Save the world, one rock at a time
Do you love the outdoors? Do you want a career making the world a better place for humans and nature alike? Environmental geology might be the field you’re looking for!
Environmental geology is an applied science utilizing the principles of geology to solve environmental problems. Rather than seeking out the history and treasures of the Earth, this field focuses on the interaction between humans and the geologic environment, fixing and preventing damage, and understanding how the past affects the present.
Careers that improve lives
The work of environmental geologists has a direct effect on human life and industry all across the globe, reducing both the impact of humans on the environment and the impact of the environment on humans.
A degree in environmental geology from SFA can open the door to careers in many different fields.
Get out of the classroom
At SFA, our undergraduate geology students don’t just sit in a classroom until they are ready for field camp. You’ll enjoy trips to local and regional sites for fieldwork and hands-on outdoor learning, as well as opportunities to participate in actual research alongside professors. Smaller class sizes allow us to offer a more direct and personal educational experience than other universities and to get students more actively involved at an earlier stage in their degree programs.
Undergraduate programs and requirements
A bachelor’s degree with two unique tracks
The geology major features two primary course track options: general geology or environmental geology. Before or shortly after completing 45 hours of university credit, you should choose one of the two geology options and pick a minor.
Students who choose the environmental geology option must complete the following courses in addition to the required geology curriculum:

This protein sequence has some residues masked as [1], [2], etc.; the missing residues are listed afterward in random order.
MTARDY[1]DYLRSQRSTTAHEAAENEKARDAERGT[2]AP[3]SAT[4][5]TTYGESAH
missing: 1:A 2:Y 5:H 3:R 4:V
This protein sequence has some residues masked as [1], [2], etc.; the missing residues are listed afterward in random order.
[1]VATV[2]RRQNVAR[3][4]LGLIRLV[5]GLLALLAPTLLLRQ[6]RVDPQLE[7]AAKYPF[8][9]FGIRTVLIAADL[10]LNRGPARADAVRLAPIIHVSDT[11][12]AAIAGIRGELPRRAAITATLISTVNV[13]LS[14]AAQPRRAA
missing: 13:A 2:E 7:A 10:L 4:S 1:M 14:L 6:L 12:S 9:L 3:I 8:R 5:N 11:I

- The core plus GOL 420 and GOL 449 (for new majors)
- Two to three additional courses from the following: GOL 330, 303, 435, 450, 451, 350
- MTH 233 and MTH 220
- CHE 133, 133L, 134 and 134L (and possibly 330, depending on which year they start)
- PHY 131, 131L, 132 and 132L or BIO 131, 131L, 133 and 133L
Popular minors associated with environmental geology include forestry and geography. Geographic information systems provide a useful skill set for environmental studies that is highly valued in the job market.
A unique “second major” in geology
If you are majoring in environmental sciences with the environmental geology option (Temple College of Forestry and Agriculture) or in geography with a geology minor, you can complete a second major in geology during the normal four-year period for the bachelor's degree. Contact the Department of Geology for advising.
For more information on environmental geology course offerings, please visit the 2017-2018 Academic Year General Bulletin.
Graduate programs and requirements
The Master of Science in Geology
Students interested in a master's in geology may pursue a thesis or non-thesis option:
The thesis option requires a minimum of 30 hours of graduate coursework, including:
- 18 hours of graduate geology coursework from at least three different major fields of geologic study (i.e. hydrogeology, geochemistry, geophysics, petrology, sedimentology, stratigraphy or structural geology)
- Three hours each of thesis research (GOL 589) and thesis writing (GOL 590)
- Six hours of additional coursework as approved by the graduate committee, which may include coursework from other university programs
The non-thesis option requires a minimum of 36 hours of graduate coursework, including:
- 30 hours of graduate geology coursework from at least five different major fields of geologic study (i.e. hydrogeology, geochemistry, geophysics, petrology, sedimentology, stratigraphy or structural geology)
- Six hours of additional coursework as approved by the graduate committee, which may include coursework from other university programs.